"Cabbies Stay on Their Phones Despite Ban." This is No Surprise.

The New York Times reports today:
New York City cabbies have been banned from using cellphones for a decade — even the hands-free type, putting the city a step ahead of state law. But the stringent rules remain almost entirely unenforced, even amid research that shows drivers who talk on cellphones are four times as likely to cause a crash. 

And as the city struggles to find more effective ways to confront the problem — call it an epidemic of gab — much of the burden to report cellphone abuse falls on passengers, who can feel powerless or intimidated.

The authorities issued just 232 summonses for cellphone use in yellow cabs during the first six months of this year, or one ticket for every 517,241 cab rides during that period, based on the city’s estimated ridership.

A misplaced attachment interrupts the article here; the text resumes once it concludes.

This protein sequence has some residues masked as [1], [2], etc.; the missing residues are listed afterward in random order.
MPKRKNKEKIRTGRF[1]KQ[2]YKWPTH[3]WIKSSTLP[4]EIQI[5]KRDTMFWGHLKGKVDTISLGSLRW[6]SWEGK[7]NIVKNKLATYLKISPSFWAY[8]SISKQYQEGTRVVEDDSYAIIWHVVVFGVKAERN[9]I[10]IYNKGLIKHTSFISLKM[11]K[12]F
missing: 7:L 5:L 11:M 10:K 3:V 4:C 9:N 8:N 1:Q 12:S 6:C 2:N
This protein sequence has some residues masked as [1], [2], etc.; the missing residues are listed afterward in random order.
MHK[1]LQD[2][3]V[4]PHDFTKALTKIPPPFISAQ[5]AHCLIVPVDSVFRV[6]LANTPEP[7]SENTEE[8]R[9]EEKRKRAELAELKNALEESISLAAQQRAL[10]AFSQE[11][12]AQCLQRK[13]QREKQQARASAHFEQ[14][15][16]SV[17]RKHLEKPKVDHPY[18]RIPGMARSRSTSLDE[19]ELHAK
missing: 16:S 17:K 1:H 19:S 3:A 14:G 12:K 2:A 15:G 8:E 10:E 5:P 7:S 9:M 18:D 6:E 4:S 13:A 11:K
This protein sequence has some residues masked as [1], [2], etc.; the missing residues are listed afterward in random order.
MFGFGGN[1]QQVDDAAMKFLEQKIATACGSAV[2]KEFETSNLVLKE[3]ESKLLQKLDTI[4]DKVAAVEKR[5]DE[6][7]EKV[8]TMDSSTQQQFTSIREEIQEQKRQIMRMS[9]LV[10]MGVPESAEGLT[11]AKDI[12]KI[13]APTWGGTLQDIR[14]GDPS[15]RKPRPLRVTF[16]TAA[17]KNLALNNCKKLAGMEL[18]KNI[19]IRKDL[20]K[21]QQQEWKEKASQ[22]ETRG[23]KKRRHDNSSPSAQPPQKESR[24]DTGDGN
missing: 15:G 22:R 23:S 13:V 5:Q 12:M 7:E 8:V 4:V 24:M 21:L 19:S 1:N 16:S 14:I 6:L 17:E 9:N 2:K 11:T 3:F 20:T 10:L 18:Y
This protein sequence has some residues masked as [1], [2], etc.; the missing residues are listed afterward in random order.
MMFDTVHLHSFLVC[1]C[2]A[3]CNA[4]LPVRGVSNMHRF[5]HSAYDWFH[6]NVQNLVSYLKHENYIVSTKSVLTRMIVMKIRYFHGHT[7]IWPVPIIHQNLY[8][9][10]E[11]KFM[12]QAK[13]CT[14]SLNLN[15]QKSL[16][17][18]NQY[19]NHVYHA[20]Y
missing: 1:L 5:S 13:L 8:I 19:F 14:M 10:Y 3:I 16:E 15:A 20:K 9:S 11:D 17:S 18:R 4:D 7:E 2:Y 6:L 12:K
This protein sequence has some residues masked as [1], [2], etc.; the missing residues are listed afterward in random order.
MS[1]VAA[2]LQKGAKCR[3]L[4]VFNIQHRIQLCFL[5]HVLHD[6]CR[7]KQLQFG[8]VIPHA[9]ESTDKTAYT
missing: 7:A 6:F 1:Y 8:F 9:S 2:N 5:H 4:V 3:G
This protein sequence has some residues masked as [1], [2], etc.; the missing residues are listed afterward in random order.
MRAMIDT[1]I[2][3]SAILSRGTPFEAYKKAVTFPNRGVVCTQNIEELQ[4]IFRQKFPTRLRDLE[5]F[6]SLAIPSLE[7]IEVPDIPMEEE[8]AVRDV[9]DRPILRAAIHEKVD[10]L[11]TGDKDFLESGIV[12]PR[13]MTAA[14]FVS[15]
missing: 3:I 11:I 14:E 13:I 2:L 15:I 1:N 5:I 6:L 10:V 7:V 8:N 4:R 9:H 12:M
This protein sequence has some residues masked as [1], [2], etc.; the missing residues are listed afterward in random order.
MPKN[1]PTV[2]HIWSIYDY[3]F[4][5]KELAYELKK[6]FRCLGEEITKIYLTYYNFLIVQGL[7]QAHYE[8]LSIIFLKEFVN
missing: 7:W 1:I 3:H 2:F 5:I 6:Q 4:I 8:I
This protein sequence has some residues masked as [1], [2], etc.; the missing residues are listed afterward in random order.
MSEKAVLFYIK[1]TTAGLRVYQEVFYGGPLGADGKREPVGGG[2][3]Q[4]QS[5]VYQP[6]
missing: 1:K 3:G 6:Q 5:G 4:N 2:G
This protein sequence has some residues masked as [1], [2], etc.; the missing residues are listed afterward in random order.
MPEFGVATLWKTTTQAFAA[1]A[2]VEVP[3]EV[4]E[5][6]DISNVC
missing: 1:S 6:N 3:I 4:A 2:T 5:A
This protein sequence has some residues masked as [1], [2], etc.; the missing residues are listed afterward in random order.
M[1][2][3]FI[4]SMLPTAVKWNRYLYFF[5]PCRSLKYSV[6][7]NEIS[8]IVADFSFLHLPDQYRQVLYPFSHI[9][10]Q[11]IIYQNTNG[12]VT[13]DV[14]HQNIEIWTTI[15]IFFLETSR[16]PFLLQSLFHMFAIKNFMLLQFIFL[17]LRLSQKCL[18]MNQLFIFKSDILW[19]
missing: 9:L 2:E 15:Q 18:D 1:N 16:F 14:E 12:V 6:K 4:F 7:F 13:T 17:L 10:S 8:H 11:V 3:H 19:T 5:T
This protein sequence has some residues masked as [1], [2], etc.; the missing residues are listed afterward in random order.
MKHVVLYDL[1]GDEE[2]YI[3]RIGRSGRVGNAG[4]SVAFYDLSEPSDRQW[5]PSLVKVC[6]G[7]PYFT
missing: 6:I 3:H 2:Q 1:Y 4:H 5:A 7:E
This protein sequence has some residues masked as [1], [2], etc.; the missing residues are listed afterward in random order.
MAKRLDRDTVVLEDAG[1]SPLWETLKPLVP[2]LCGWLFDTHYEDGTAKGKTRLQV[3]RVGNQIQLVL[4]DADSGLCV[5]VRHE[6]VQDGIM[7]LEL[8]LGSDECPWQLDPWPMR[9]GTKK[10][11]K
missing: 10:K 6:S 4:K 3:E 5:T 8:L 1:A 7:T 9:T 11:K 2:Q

The Times may view this disregard for New York City's law a travesty, but the Big Apple is a perfect example of why banning cell phone usage behind the wheel is a bad idea and just plain unnecessary.
 
Sure, accidents happen because drivers were talking away on cell phones, but accidents can also happen because people sometimes get too preoccupied with the radio station, or their breakfast-to-go. But I don't see anyone trying to ban fast food drive-throughs. Besides, if New York City really wanted to be a "step ahead of state law," then city officials would ban driving behind the wheel for everyone- not just cab drivers. After all, they aren't the only drivers who carry passengers.
 
Anyway, it's no surprise that cab drivers have ignored the ban. The general populace likes to talk on the phone while driving and will continue to do so. The lesson here? Let's not single out cell phones when they aren't any more distracting than say, a breakfast burrito and a latté. It accomplishes nothing.
 
The Times completely misses the main issue. It seems as if they are the real victims of distraction by cell phones.